But editors of medical journals don’t seem to have an interest in publishing something that might displease Big Food. True, my goal for 2022 may appear difficult, even unattainable, but as Nelson Mandela said, “It always seems impossible until it’s done.”

Adrienne Samuels, Ph.D.

Why are these people standing in line for a bucket of soy protein isolate, yeast extract and some breadcrumbs?

Part of an ongoing series of Truth in Labeling Campaign blogs about plant-based protein substitutes.

Screenshot from | AP Images for Beyond Meat

Last August there was a five-hour feeding frenzy at an Atlanta Kentucky Fried Chicken location.

The restaurant, decked out in special green paint to match the new colored KFC buckets, had a parade of customers that went around the building. They all were lining up for the new offering, a “plant-based” concoction made by Beyond Meat dubbed “Beyond Chicken,” which sold out in a few hours.

All the hype, news stories, and press releases (the CEO of Beyond Meat said his “only regret is not being able to see the legendary Colonel himself enjoy this important moment”) becomes even more ridiculous when you realize what these folks were waiting to purchase – a brew of brain-damaging chemicals constructed to look like a chicken nugget.

Now, this mixture of soy protein isolate, natural flavors, yeast extract and pea extract (all sources of manufactured free glutamate, or MfG) will be rolling out at 4,000 KFC locations around the U.S.

The entire concept of these so-called “plant-based meats” are the ultimate in deceiving the public. They are certainly not health foods, they won’t turn meat-eating consumers into vegans, and for those who already shun animal products this new KFC fake fare isn’t even prepared in a vegan or vegetarian manner, being cooked in the same oil as the actual KFC chicken is.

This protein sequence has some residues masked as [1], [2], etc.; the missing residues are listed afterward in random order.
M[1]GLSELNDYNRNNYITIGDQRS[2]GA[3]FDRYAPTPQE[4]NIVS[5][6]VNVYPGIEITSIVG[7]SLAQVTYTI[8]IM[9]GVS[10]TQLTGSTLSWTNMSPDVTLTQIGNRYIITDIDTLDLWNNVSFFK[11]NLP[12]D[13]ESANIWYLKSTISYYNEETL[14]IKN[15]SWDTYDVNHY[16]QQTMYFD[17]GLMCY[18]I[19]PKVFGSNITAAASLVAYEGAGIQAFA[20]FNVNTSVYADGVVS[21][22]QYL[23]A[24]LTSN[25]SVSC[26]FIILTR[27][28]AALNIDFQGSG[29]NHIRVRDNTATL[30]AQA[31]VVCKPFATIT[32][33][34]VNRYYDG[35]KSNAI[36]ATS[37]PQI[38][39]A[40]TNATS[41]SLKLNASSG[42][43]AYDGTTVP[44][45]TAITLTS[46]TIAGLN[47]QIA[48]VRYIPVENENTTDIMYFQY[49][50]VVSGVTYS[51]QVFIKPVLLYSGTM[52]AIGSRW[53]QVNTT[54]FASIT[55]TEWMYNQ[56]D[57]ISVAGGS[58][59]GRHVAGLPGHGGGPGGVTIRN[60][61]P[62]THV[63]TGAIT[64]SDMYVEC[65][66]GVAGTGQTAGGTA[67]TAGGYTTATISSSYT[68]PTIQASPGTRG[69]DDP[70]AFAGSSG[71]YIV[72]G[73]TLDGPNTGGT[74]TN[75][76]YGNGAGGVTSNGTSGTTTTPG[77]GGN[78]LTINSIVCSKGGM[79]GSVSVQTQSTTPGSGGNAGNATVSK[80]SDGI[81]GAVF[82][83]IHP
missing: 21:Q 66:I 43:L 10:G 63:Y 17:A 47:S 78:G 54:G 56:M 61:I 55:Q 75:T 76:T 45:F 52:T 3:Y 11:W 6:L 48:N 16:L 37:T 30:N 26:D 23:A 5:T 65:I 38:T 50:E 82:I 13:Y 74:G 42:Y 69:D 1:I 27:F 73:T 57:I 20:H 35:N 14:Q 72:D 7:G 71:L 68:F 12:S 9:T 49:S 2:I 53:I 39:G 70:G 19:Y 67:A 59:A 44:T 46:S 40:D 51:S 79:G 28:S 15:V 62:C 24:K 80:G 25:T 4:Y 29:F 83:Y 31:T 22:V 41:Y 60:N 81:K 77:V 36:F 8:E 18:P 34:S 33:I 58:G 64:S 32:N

So, what’s the attraction?

As we said in a blog at the end of December, sales of these “substitute” foods (what the FDA calls them) have taken a nosedive. Despite scores of fake meat, chicken and even fish products easily available in both supermarkets and restaurants, sales have gone flat. It appears that consumers are catching on to this con. And for those still in the dark about what these foods are made from, the novelty of tasting something fake that’s pretending to be something real has worn thin.

Could it be that the only thing keeping this phony food market seemingly afloat is the sheer amount of press being given to it? The new KFC mock chicken was mentioned in practically every news source you can think of, including vegan and vegetarian publications. The ones we saw applauded it, some giving three cheers to all the chickens that will be saved by KFC (which certainly remains to be seen).

What you won’t be hearing from the media is how food chemists have managed to make a laboratory concoction comprised of highly processed ingredients that, when tweaked enough, will manage to have a chicken-like taste. It’s not easy to do. Perhaps that’s the “Kentucky Fried Miracle” they are advertising.

Here’s a look at what this faux foul is made from. The ingredients in red are all sources of MfG, the very same excitotoxic, brain damaging, glutamic acid found in all flavor enhancers, including MSG.

Water, Enriched wheat flour (Wheat Flour, Niacin, Reduced Iron, Thiamine Mononitrate, Riboflavin, Folic Acid), Soy Protein Isolate, Expeller Pressed Canola Oil, Enriched bleached wheat flour (Bleached Wheat Flour, Niacin, Reduced Iron, Thiamine Mononitrate, Riboflavin, Folic Acid), Wheat Gluten, Natural Flavor, Yeast Extract, and less than 2 percent of: Breadcrumbs (Wheat Flour, Distilled Vinegar, Sea Salt, Leavening (Sodium Bicarbonate), Inactive Yeast, Spice Extractives), Chili Pepper, Citric Acid, Garlic Powder, Leavening (Sodium Bicarbonate, Sodium Aluminum Phosphate, Monocalcium Phosphate), Modified Wheat Starch, Onion Powder, Pea Extract, Rice Flour, Salt, Spice, Titanium Dioxide (for color). (List provided by Women’s Health magazine).